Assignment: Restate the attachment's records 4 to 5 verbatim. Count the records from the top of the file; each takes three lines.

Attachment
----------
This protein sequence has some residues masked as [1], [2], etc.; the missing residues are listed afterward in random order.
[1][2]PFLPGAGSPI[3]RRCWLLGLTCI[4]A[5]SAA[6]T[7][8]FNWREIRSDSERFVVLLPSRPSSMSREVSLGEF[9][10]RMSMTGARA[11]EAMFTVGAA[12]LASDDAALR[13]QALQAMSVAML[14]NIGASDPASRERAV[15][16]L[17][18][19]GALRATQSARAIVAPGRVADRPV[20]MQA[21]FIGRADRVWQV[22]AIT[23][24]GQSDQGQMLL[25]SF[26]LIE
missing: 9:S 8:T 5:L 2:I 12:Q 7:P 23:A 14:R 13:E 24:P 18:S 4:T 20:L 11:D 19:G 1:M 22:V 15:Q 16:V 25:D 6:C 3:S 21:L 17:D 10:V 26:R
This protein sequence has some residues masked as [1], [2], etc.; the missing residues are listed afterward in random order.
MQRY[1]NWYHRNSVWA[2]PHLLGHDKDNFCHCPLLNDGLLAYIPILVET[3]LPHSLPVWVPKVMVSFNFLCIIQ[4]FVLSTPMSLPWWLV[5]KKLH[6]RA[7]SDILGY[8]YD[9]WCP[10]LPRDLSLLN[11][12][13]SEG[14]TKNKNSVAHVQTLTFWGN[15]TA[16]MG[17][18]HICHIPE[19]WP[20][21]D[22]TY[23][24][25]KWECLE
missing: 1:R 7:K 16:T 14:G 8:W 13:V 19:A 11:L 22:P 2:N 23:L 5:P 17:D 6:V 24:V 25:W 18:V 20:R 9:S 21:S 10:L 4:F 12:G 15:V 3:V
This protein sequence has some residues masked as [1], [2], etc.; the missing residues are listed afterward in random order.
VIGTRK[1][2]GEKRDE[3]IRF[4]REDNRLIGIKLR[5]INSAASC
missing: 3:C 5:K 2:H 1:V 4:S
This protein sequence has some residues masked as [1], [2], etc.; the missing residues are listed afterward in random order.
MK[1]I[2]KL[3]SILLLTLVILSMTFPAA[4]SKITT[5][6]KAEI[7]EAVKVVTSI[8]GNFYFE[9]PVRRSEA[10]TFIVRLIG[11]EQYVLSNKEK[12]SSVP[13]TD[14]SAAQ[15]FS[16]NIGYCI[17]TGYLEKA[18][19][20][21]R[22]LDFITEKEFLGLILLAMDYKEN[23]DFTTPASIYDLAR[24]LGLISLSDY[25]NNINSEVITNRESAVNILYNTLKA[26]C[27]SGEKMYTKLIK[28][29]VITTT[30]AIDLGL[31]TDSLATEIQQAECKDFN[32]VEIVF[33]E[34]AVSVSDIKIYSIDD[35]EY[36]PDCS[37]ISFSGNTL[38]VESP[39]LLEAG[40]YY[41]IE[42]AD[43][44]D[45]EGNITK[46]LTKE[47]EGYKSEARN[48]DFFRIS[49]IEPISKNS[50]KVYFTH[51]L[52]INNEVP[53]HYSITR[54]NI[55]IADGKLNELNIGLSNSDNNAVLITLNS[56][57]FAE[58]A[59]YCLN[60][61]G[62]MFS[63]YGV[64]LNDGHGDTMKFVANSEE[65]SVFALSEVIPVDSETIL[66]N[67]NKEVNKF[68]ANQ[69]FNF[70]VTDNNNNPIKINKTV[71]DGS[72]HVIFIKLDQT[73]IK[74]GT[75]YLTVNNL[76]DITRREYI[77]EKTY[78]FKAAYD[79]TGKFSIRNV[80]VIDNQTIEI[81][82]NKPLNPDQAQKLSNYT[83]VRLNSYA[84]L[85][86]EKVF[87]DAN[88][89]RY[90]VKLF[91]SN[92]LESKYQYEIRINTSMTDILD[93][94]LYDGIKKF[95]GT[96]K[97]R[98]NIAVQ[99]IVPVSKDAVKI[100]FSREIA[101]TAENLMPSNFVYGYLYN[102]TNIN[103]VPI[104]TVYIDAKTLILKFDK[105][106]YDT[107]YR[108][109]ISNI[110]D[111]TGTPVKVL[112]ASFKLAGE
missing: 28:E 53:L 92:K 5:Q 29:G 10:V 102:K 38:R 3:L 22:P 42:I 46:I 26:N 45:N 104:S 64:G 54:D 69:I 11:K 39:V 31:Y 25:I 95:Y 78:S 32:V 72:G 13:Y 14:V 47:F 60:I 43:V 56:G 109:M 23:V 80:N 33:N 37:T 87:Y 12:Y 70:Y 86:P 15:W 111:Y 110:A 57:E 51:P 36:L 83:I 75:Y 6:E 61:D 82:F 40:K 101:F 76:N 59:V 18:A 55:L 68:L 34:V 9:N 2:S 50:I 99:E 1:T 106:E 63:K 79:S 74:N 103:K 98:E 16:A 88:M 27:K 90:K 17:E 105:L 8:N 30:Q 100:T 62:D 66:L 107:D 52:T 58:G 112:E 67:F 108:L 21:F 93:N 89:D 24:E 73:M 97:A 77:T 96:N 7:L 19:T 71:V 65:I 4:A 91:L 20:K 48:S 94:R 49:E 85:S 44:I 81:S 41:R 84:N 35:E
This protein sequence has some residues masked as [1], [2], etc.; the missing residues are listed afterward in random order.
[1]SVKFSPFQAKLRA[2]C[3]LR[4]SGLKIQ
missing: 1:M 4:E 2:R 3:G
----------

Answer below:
This protein sequence has some residues masked as [1], [2], etc.; the missing residues are listed afterward in random order.
MK[1]I[2]KL[3]SILLLTLVILSMTFPAA[4]SKITT[5][6]KAEI[7]EAVKVVTSI[8]GNFYFE[9]PVRRSEA[10]TFIVRLIG[11]EQYVLSNKEK[12]SSVP[13]TD[14]SAAQ[15]FS[16]NIGYCI[17]TGYLEKA[18][19][20][21]R[22]LDFITEKEFLGLILLAMDYKEN[23]DFTTPASIYDLAR[24]LGLISLSDY[25]NNINSEVITNRESAVNILYNTLKA[26]C[27]SGEKMYTKLIK[28][29]VITTT[30]AIDLGL[31]TDSLATEIQQAECKDFN[32]VEIVF[33]E[34]AVSVSDIKIYSIDD[35]EY[36]PDCS[37]ISFSGNTL[38]VESP[39]LLEAG[40]YY[41]IE[42]AD[43][44]D[45]EGNITK[46]LTKE[47]EGYKSEARN[48]DFFRIS[49]IEPISKNS[50]KVYFTH[51]L[52]INNEVP[53]HYSITR[54]NI[55]IADGKLNELNIGLSNSDNNAVLITLNS[56][57]FAE[58]A[59]YCLN[60][61]G[62]MFS[63]YGV[64]LNDGHGDTMKFVANSEE[65]SVFALSEVIPVDSETIL[66]N[67]NKEVNKF[68]ANQ[69]FNF[70]VTDNNNNPIKINKTV[71]DGS[72]HVIFIKLDQT[73]IK[74]GT[75]YLTVNNL[76]DITRREYI[77]EKTY[78]FKAAYD[79]TGKFSIRNV[80]VIDNQTIEI[81][82]NKPLNPDQAQKLSNYT[83]VRLNSYA[84]L[85][86]EKVF[87]DAN[88][89]RY[90]VKLF[91]SN[92]LESKYQYEIRINTSMTDILD[93][94]LYDGIKKF[95]GT[96]K[97]R[98]NIAVQ[99]IVPVSKDAVKI[100]FSREIA[101]TAENLMPSNFVYGYLYN[102]TNIN[103]VPI[104]TVYIDAKTLILKFDK[105][106]YDT[107]YR[108][109]ISNI[110]D[111]TGTPVKVL[112]ASFKLAGE
missing: 28:E 53:L 92:K 5:Q 29:G 10:V 102:K 38:R 3:L 22:P 42:I 46:I 26:N 45:N 104:S 64:G 54:D 69:I 11:K 39:V 31:Y 25:I 95:Y 78:S 32:V 72:G 13:Y 14:V 47:F 60:I 43:V 56:G 109:M 23:V 80:N 33:N 37:T 87:Y 12:Y 70:Y 86:P 15:W 111:Y 110:A 57:E 51:P 36:L 83:I 75:Y 6:E 61:D 82:F 40:K 101:F 76:N 59:V 18:A 55:L 68:L 34:V 9:N 2:S 50:I 99:E 1:T 106:E 63:K 79:S 74:N 103:K 98:E 16:A 88:M 27:K 90:K 17:E 105:L 8:N 30:Q 100:T 62:D 66:L 107:D 52:T 58:G 112:E 67:F 108:L 21:F 93:N 89:D 24:E 73:M 97:A 77:T 96:N 7:L 19:T 71:V 65:I 4:A 91:L 20:K 48:S 94:R 49:E 85:S 44:I 81:S 41:R 84:N 35:E
This protein sequence has some residues masked as [1], [2], etc.; the missing residues are listed afterward in random order.
[1]SVKFSPFQAKLRA[2]C[3]LR[4]SGLKIQ
missing: 1:M 4:E 2:R 3:G